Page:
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Future Implications of Acid Rain

Acid rain is one of the myriad environmental problems we are facing today. Acid rains can cause devastating effects on the entire ecological cycle.
The nineteenth century was the witness to several social, economic, political and technological changes. The industrial revolution changed the world in true sense. Many great inventions can be attributed to this era. But along with several boons that this era has offered, it has also left a grave problem for the future generations to deal with critical environmental issues.

Acid rain was first reported by Scottish scientist Robert Angus Smith in 1852. However the term 'acid rain' came into existence in 1972. Acid rain is the manifestation of serious air pollution. The gases emitted from various sources mix with the rain to form an acidic precipitation, called acid rain. This acidic precipitation is capable of threatening the balance of entire ecological cycle. Acid rain affects all the living beings directly or indirectly. The future implications of acid rains can be severe, if proper measures are not taken on time.

Effect of Acid Rain
Acid rain can induce long-lasting effects on the life on earth. The various ecological components affected by acid rain are:

Human Beings
It is not the acid rain that directly affects the human beings, but the pollution that causes it. Air pollutions leads to several health problems like bronchitis, asthma or damage to lungs. The sulfur dioxide and nitrogen oxides may lead to irritation of eyes, ears and nose and poor visibility. These pollutants can also cause throat infections and dry coughs. In addition, several problems may arise due to consumption of intoxicated plants or animals.

Plants
Acid rain can deplete the nutrients in the soil, thereby depriving the plants of their food. Nutrients in soil dissolve in acid rain and get washed away before the plants can utilize them. The poor quality acidic soil is not only incapable of buffering but it also becomes intoxicated with harmful substances like mercury and aluminum, which are absorbed by the plants. Also, the acidic fog that covers the trees, deprives the leaves of sunlight and makes them weak. As a result, the leaves are unable to perform photosynthesis, rendering the trees weak and susceptible to various diseases and infections. Crops and other plantation are less likely to be affected by the acid rain, as the soil is enriched by the fertilizers. But applying excessive fertilizers is not beneficial for soil quality in the long run.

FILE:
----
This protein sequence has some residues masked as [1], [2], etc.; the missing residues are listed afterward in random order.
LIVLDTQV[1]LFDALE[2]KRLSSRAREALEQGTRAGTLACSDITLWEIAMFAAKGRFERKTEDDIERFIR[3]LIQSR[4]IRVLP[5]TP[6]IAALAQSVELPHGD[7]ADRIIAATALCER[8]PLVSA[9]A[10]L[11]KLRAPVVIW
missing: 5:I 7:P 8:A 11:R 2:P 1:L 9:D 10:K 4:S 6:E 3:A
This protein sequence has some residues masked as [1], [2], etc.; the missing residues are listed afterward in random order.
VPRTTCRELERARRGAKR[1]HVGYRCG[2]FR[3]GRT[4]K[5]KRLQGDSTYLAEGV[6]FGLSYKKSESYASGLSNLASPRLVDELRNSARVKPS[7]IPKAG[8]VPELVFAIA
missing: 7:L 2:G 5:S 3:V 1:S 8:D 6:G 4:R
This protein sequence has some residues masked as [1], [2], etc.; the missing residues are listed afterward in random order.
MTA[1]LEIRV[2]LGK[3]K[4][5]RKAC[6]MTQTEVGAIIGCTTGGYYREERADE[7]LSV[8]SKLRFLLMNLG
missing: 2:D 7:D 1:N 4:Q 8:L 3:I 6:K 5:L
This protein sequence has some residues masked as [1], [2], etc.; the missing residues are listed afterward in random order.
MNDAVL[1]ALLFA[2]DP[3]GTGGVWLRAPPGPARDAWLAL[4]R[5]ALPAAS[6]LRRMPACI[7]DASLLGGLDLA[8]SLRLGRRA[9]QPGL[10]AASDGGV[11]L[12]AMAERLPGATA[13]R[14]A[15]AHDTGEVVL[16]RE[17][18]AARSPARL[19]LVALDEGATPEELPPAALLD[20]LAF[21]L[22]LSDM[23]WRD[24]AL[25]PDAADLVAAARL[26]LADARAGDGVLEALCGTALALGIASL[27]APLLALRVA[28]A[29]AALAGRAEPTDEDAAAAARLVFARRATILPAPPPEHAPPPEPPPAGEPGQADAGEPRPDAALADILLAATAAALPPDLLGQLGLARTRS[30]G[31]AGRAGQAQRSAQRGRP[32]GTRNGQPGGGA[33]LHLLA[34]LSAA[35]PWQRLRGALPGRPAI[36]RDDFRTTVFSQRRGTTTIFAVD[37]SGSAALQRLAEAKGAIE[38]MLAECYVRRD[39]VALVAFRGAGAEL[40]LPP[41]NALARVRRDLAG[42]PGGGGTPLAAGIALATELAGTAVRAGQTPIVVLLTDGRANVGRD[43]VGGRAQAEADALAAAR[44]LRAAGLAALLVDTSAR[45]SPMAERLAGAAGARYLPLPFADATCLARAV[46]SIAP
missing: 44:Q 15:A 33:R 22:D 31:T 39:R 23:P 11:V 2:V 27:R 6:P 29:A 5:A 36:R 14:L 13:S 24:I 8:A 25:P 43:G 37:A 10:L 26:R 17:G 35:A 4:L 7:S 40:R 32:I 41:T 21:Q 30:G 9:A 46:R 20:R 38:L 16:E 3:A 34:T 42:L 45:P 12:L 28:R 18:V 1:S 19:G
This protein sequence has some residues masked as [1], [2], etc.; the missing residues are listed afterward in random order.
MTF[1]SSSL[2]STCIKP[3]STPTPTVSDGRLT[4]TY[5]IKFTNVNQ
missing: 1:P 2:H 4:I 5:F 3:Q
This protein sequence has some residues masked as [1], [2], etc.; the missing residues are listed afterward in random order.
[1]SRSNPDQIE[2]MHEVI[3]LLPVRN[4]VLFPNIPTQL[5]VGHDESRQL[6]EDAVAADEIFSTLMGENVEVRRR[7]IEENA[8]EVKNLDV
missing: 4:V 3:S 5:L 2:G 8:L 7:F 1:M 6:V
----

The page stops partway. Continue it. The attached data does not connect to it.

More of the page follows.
Aquatic Life
The acid rain interferes with the natural PH of water, which is between 6 to 8. When acid rain mixes with water in lakes and streams, the PH of water is reduced to 5. PH level below 5.0 is extremely detrimental to aquatic life. The young ones of most species are particularly sensitive to the acidic water. They find it even more difficult to survive in such water than adults. This endangers the entire species. Many species of fishes, frogs and other marine organisms have already become extinct while several others are on the verge of extinction.

Animals and Birds
Animals and birds are not directly affected by the acid rain, but as they are the part of food chain, they invariably have to face the effects. Consuming plants that are intoxicated by the acid rain can produce certain problems in animals and birds. Reduction in forest also deprives them of their habitat. This may result in substantial decrease in their population.

Other Effects of Acid Rain
Other effects of acid rain include damage to several monuments and places of historic importance. The major pollutants of acid rain, sulfur dioxide and nitrogen oxide erode the marble and limestone which form the major part of construction materials for most buildings. Fading and peeling of color of buildings is the common effect of acid rain. Many great structures in the world like Taj Mahal in India, Washington Monument, Renaissance buildings in Italy, Acropolis in Greece have all been affected by the acid rain.

Measures
Though the havoc played by acid rain cannot be reversed, certain actions can be taken to avoid further damage. General awareness among common people and pressure from various environmental groups have forced the Governments to take measures against the acid rain. Lakes and streams can regain their PH balance by the process of liming. Liming means dissolving large quantities of alkaline substances like quicklime into the water bodies. In addition, measures like reducing power consumption, cutting down on fuel and afforestation can also bring down the pollution level to a great extent.

An extensive damage control measure at this stage is the only way we can save our future generations from the grave effects of acid rain and other pollutants. Hence, we should educate and make maximum people aware about the consequences of pollution.
By Ashwini Kulkarni Sule
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